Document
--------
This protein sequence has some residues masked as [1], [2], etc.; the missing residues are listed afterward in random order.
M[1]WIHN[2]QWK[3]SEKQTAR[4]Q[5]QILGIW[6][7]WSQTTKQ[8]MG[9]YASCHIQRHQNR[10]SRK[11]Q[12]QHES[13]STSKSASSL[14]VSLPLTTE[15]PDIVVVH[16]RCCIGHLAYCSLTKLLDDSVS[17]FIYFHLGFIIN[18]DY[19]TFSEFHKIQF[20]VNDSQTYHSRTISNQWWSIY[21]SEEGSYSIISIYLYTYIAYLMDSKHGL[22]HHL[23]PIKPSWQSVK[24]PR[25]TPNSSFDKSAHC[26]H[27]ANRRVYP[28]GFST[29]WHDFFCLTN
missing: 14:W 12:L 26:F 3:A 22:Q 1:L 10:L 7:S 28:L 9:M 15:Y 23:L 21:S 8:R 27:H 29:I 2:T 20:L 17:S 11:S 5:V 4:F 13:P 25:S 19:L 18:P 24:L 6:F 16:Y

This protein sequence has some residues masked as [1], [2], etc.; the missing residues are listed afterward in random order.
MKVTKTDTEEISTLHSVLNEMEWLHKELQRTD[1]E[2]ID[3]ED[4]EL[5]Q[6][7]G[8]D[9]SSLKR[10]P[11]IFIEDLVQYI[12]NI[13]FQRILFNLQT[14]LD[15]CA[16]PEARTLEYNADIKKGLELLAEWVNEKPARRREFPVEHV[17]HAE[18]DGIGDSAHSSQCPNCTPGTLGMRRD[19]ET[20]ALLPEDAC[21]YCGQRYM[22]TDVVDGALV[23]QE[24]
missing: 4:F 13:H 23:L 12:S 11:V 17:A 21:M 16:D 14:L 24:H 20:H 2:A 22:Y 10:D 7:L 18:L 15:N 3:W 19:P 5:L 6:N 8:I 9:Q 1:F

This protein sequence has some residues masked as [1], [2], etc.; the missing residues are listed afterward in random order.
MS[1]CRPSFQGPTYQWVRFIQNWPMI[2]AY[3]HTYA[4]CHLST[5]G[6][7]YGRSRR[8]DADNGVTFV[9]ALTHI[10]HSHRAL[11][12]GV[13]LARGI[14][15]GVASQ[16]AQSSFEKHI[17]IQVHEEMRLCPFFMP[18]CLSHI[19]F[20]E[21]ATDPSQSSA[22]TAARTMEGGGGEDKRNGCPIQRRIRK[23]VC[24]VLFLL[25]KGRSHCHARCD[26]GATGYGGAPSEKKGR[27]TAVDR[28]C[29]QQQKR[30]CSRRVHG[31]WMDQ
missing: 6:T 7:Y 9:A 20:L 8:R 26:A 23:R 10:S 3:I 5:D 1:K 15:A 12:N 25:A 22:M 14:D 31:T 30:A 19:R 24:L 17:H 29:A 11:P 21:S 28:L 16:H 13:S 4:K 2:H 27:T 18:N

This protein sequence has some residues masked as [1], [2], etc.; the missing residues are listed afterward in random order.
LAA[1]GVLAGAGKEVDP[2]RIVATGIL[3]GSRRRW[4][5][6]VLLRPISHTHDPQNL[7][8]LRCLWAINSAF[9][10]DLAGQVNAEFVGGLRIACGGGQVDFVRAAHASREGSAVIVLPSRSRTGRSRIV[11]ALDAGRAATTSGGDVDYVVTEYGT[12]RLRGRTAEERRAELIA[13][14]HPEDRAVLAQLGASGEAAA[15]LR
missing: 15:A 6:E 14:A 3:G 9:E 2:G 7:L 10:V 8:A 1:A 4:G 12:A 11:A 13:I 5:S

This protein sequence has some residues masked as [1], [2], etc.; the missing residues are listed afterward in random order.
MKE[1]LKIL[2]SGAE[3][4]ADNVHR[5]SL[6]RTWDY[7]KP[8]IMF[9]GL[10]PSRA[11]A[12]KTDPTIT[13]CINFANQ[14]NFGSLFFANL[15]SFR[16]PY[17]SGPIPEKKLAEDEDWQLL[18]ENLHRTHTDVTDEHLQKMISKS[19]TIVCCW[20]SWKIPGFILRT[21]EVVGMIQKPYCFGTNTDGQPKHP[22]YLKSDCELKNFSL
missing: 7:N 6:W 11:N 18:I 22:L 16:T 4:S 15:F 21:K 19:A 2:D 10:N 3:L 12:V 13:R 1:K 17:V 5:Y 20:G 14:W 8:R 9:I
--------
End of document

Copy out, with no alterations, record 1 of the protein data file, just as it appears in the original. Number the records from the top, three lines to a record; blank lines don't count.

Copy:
This protein sequence has some residues masked as [1], [2], etc.; the missing residues are listed afterward in random order.
M[1]WIHN[2]QWK[3]SEKQTAR[4]Q[5]QILGIW[6][7]WSQTTKQ[8]MG[9]YASCHIQRHQNR[10]SRK[11]Q[12]QHES[13]STSKSASSL[14]VSLPLTTE[15]PDIVVVH[16]RCCIGHLAYCSLTKLLDDSVS[17]FIYFHLGFIIN[18]DY[19]TFSEFHKIQF[20]VNDSQTYHSRTISNQWWSIY[21]SEEGSYSIISIYLYTYIAYLMDSKHGL[22]HHL[23]PIKPSWQSVK[24]PR[25]TPNSSFDKSAHC[26]H[27]ANRRVYP[28]GFST[29]WHDFFCLTN
missing: 14:W 12:L 26:F 3:A 22:Q 1:L 10:L 7:S 28:L 9:M 15:Y 23:L 21:S 8:R 27:H 29:I 2:T 20:L 17:S 11:S 5:V 4:F 13:P 25:S 19:L 18:P 24:L 6:F 16:Y